Toxic epidermal necrolysis associated with acetaminophen ingestion.
ABSTRACT To report a case of toxic epidermal necrolysis (TEN) associated with acetaminophen ingestion.
A seven-year-old girl developed TEN after acetaminophen ingestion. The diagnosis was based on clinical evaluation and skin biopsy. A later acetaminophen challenge, undertaken by an allergist who questioned the diagnosis, resulted in a similar skin reaction.
TEN is a severe disease with a high mortality rate. TEN may be either idiopathic or associated with several clinical conditions, such as viral infections, autoimmune disorders, malignancy, and drug hypersensitivity. Because of the rarity of its association with acetaminophen, the diagnosis in our patient was questioned by an allergist who performed an oral acetaminophen rechallenge test despite the potential risk. This caused a severe skin reaction that required rehospitalization.
TEN can be caused by over-the-counter medications such as acetaminophen. Rechallenge with the causative drug carries a risk of severe complications and should be avoided.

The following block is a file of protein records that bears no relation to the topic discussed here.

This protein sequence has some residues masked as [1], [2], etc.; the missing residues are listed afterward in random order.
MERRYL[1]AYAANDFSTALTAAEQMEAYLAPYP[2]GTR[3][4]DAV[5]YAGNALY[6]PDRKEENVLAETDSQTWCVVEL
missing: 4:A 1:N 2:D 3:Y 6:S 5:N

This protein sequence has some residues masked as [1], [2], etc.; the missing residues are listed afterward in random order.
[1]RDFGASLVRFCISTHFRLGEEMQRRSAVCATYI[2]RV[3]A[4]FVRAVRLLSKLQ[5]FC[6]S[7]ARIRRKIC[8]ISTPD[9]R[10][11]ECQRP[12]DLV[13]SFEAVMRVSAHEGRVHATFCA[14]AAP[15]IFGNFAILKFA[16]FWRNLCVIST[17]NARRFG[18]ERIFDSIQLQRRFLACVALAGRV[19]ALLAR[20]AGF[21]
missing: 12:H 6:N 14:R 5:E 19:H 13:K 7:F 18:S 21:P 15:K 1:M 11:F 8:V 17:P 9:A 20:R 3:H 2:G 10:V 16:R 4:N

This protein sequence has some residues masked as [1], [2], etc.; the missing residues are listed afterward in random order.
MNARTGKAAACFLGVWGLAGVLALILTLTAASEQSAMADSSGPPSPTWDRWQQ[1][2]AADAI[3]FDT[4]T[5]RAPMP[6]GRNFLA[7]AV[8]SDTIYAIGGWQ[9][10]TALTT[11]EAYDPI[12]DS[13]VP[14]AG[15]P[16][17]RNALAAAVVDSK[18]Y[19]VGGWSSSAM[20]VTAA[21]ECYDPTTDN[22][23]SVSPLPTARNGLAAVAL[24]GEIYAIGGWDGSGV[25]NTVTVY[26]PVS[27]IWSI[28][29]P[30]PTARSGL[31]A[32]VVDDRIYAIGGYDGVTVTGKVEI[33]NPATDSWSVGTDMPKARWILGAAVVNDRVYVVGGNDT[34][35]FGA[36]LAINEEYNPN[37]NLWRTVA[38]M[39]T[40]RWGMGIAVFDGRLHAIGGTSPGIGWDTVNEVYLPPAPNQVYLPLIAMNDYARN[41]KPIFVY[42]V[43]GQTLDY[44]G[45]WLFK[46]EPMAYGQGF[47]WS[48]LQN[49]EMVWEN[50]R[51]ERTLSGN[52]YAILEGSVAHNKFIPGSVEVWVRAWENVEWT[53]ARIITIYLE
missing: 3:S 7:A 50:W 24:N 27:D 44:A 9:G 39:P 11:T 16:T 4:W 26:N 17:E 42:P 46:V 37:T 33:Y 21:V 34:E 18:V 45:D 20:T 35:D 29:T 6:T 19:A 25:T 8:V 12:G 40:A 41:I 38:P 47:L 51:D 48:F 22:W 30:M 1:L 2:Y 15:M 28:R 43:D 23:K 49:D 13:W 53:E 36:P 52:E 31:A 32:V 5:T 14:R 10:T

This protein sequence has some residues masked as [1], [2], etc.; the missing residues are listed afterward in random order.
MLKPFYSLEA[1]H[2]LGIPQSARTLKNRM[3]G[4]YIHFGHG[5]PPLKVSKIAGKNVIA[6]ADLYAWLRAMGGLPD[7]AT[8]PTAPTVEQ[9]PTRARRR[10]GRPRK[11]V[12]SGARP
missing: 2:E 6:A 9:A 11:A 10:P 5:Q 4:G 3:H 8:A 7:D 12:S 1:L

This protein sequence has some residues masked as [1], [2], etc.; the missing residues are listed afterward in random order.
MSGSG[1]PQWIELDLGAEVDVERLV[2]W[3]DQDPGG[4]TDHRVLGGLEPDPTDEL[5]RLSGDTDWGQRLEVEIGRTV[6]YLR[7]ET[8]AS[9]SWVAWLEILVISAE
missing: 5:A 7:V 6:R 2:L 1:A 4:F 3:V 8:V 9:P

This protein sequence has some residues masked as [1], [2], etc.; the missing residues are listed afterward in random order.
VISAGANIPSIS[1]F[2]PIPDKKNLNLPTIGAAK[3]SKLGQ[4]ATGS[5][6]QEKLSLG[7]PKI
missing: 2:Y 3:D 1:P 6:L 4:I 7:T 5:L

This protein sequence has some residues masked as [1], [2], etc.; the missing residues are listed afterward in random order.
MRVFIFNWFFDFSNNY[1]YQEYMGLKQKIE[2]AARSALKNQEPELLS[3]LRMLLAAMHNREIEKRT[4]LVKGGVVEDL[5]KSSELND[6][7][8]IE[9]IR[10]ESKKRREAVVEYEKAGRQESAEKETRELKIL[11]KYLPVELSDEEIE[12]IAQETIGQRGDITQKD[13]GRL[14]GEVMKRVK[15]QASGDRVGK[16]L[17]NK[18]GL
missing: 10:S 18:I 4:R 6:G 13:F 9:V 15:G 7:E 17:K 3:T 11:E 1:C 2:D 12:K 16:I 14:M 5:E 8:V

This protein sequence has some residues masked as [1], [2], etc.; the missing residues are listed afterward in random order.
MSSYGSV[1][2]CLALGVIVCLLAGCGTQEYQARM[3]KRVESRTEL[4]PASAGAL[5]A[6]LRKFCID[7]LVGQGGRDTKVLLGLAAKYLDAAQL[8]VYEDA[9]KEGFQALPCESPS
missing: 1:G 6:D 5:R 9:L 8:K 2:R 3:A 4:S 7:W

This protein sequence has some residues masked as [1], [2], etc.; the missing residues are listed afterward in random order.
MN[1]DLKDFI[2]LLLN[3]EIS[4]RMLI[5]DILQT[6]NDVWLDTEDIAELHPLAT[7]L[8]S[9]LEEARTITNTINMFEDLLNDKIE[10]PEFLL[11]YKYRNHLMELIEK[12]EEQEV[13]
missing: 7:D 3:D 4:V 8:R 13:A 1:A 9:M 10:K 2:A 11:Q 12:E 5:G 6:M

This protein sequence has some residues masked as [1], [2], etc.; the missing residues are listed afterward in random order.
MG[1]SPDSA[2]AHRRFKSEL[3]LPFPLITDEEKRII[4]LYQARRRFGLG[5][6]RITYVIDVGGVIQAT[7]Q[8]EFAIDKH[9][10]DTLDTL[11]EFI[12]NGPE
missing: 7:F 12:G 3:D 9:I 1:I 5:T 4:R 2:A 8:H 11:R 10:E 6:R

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ABSTRACT: ABSTRACT: Background: Cutaneous drug eruptions have become very common in recent times. They are the most common adverse reactions attributed to drugs. Objective: To verify the clinical pictures of allergic skin cases and the identifying the causative drugs. Methods : A study of 50 cases of skin drug eruption resulting from drug administration who attended the consultation clinic of dermatology in The Teaching Hospital in Najaf for the period from January 2008 to January 2010 .The diagnosis depended on the full history and clinical examination including standard case criteria . The diagnosis was confirmed by withdrawal of the drug and notifying the disappearance of the skin eruptions and clinical picture of the skin allergy that was resulted from the drug administration. Results : The study included fifty patients; 28 males and 22 females. Most of cases were found in age group 41-50. The most frequent skin allergic reaction was the fixed drug eruption (30% of cases). The drugs which frequently caused eruptions included non steroidal anti inflammatory drugs (21%), and cotrimoxazol (14%) of total cases. Conclusion : All drugs may cause drug eruptions and have to be considered when prescribed to the patients.Kufa Medical journal. 01/2011; 14(2):85 - 89.